Everyone knows that Finns might be a bit shy and quiet. (On the other hand, Finns are pretty talented at drinking alcohol and booze makes us seem more social.) Especially older people in Finland don’t mind the silence at all. I think I’m pretty social and talkative – when I’m here in Finland. When I travel abroad, it hits me how shy and awkward I actually am. I also need more personal space than people from another cultures. As a Finn I think a firm handshake is enough when greeting someone you just met. I guess kisses on the cheeks or hugging would scare me a bit too much and bring out all my awkwardness.
Finns might be shy but one thing I know is that we are also very proud of our country and our inventions, for example, Angry Birds and Nokia. We’re very committed to using those products since they’re Finnish. Even when Nokia was hitting the low point, Finns didn’t abandon Nokia. When Angry Birds became popular, every Finn had to play it. It isn’t that fun but it’s Finnish. On the other hand, our personal accomplishments mostly make us feel awkward. We’re humble.
Education in Finland is widely known to be good. Most Finns can speak also English and Swedish – not only Finnish. There’s also so much people who can also speak German or Russian etc. Our shyness just keeps us from using our skills. We’re too afraid of making mistakes. Questions like “What if I’ll spell that word wrong?” and “What if my pronunciation isn’t right?” are crossing our minds and make us really nervous. This is one reason why Finns are so shy.
Favorite things of Finnish people (food, countryside, sports and sauna)
Usually when people ask about Finnish food, we’re likely to say there’s nothing special in Finnish food. It isn’t spicy or anything extraordinary. Still, that’s our speciality – mostly healthy food preferably from our own garden. We want to hunt our own food or at least go fishing every once in a while. It makes us feel a bit more Finnish. Finns appreciate simple things. We also enjoy coffee, beer and barbeque. We like to have a good time with our families and friends, those simple gatherings with the closest people in our life make us really happy. Finns enjoy quality time spent with their loved ones instead of meaningless small talk.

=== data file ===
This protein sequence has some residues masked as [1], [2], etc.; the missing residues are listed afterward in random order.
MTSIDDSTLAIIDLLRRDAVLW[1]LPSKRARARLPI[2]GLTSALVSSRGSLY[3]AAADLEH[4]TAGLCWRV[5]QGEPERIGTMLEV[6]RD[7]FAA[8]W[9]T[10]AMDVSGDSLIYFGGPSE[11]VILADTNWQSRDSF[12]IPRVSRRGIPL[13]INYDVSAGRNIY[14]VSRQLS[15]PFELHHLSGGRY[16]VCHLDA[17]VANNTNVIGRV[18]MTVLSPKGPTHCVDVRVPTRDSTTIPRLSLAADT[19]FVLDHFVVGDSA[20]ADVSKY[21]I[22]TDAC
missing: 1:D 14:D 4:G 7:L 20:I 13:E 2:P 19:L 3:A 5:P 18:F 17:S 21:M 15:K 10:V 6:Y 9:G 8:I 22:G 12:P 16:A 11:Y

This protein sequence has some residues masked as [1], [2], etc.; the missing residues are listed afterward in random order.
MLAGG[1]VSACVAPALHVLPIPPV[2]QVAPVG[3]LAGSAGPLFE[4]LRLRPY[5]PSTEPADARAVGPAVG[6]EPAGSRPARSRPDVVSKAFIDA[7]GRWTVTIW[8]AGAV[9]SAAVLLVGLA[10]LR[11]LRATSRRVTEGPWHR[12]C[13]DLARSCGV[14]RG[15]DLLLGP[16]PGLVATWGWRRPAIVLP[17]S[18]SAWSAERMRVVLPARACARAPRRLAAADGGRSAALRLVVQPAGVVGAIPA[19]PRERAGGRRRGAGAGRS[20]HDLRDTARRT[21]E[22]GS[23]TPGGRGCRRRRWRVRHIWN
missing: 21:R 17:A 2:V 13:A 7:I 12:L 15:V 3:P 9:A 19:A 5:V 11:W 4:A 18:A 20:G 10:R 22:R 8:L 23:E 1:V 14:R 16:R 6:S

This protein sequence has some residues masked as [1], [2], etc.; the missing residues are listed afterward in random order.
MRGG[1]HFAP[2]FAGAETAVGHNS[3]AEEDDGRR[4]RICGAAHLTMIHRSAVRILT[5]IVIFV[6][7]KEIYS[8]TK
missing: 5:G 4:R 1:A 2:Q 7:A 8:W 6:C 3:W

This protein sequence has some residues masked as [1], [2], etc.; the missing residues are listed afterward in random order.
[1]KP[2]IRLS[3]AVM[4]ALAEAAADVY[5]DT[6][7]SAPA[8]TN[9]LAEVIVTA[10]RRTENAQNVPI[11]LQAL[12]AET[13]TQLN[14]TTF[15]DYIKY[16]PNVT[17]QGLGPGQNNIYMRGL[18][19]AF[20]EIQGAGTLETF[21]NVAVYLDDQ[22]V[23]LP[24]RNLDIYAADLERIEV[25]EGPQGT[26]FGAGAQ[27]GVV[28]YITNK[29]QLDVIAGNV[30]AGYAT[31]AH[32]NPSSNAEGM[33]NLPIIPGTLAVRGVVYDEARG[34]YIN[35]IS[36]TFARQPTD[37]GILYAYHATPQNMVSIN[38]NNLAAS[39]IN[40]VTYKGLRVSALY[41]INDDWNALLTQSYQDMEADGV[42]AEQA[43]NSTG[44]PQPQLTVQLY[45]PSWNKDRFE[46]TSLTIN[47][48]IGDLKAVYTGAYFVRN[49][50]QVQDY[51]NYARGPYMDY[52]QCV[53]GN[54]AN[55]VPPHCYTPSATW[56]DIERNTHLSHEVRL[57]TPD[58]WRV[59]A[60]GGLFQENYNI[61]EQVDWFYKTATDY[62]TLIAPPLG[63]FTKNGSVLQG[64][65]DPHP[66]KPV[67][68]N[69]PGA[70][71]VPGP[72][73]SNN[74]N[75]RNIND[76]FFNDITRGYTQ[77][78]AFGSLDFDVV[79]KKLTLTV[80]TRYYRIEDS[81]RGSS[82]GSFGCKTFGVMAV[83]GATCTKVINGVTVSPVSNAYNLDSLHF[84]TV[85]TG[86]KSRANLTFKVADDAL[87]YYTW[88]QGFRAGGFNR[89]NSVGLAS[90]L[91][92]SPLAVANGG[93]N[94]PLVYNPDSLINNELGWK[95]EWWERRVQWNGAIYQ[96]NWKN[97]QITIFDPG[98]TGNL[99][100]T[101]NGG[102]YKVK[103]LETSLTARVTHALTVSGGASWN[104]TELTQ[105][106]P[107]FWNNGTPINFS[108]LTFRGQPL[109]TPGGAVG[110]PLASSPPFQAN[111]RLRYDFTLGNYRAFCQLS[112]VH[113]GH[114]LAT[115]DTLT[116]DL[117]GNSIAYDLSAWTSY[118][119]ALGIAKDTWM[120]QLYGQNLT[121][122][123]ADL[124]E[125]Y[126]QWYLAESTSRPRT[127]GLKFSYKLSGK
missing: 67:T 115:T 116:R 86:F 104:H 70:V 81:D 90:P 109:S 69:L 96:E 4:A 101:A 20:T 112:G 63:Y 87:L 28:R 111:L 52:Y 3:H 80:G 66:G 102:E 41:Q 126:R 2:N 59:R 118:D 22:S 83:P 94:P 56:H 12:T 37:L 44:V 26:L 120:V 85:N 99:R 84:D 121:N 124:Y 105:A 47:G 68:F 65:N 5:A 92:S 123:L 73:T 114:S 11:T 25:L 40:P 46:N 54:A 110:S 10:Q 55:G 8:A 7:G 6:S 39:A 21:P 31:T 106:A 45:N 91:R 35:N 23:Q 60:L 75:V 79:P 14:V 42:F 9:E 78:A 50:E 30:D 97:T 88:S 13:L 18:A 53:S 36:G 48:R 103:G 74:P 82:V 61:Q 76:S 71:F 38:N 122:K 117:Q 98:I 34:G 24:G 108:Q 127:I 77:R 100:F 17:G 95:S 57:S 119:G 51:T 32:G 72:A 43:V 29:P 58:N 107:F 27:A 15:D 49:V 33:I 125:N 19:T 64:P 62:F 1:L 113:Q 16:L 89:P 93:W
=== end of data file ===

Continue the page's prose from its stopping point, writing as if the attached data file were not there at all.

Finns enjoy quiet environment and being on the countryside. That’s where most Finns spend their holidays – summer cottages are great venues for relaxing and gardening. The most important thing every Finn needs to have is sauna. We enjoy hanging out naked with a bunch of random people we’ve never met before. It’s funny how Finns can’t stand small talk but are fine with this.
One thing every Finn must love is ice hockey. Finns love watching ice hockey and when Finnish team wins, we celebrate, A LOT. The most important ice hockey game is always against Sweden and it really brings people together. Even if you don’t mind sports a lot, you have to watch the game. Football, basketball and floorball never reach the same hype as ice hockey in Finland. This could be linked to being committed to Finnish products and inventions.
To me Finnishness is partly following certain stereotypes or at least making sure everyone knows the stereotypes even if they wouldn’t really picture the speaker himself/herself – I mean not everyone here loves ice hockey or spend hours in sauna, but they still understand that these things are important part of our culture and keep spreading it around. I guess we find joy and feel proud about the image we’ve gotten: We’re happy to be seen as a small, dour nation where everyone loves black candy (salmiakki), sauna and personal space, haha. On more positive side people are trustworthy and friendly after you get past the cold exterior.
There are many comics about Finns and the stereotypic Finnish personality. We’ve already met Matti, the main character of Finnish Nightmares on this blog. These comics squeeze up so well how most Finns are and what they feel in different situations. I can relate to many of these.
I can’t help but to chuckle bashfully everytime I read Country balls and SATW comics where Finland appears. We know exactly how other countries see us and the fact that the comics humor me so much confirms what I said at the start – I’m proud of my country and I enjoy the image we have even if it wasn’t 100 % me or even the people closest to me here.
From my own experience I can say that Finns are quite reserved people, but not nearly as lonesome as most stereotypes suggest. Some of the stereotypes state that a Finnish person can barely handle a smile from a stranger, but I’ve proven that wrong many times. …Just don’t expect a kiss on the cheek as a hello from me if we meet somewhere on the Finnish streets.
Statistics show that yes, we really do love saunas since we have so many of them compared to our population, but having a sauna in your house doesn’t necessarily mean that you’d use it for the purpose it was made, few of my friends keep their saunas cool all year long and just store stuff there as if it was an extra storage room.